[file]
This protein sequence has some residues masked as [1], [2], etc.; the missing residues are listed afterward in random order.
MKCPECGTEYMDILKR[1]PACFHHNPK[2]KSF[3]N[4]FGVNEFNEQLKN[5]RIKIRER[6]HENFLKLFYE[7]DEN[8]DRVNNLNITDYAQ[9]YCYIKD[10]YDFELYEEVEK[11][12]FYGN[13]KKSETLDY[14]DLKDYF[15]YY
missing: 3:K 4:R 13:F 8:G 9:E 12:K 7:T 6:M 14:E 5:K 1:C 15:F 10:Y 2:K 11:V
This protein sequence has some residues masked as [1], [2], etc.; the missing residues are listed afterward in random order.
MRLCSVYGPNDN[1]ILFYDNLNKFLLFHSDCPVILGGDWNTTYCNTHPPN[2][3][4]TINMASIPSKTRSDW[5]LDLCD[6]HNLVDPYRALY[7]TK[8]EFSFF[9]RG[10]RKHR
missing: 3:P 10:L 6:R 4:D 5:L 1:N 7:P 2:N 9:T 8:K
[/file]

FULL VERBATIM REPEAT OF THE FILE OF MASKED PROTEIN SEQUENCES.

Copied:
This protein sequence has some residues masked as [1], [2], etc.; the missing residues are listed afterward in random order.
MKCPECGTEYMDILKR[1]PACFHHNPK[2]KSF[3]N[4]FGVNEFNEQLKN[5]RIKIRER[6]HENFLKLFYE[7]DEN[8]DRVNNLNITDYAQ[9]YCYIKD[10]YDFELYEEVEK[11][12]FYGN[13]KKSETLDY[14]DLKDYF[15]YY
missing: 3:K 4:R 13:F 8:G 9:E 12:K 7:T 6:M 14:E 5:K 1:C 15:F 10:Y 2:K 11:V
This protein sequence has some residues masked as [1], [2], etc.; the missing residues are listed afterward in random order.
MRLCSVYGPNDN[1]ILFYDNLNKFLLFHSDCPVILGGDWNTTYCNTHPPN[2][3][4]TINMASIPSKTRSDW[5]LDLCD[6]HNLVDPYRALY[7]TK[8]EFSFF[9]RG[10]RKHR
missing: 3:P 10:L 6:R 4:D 5:L 1:N 7:P 2:N 9:T 8:K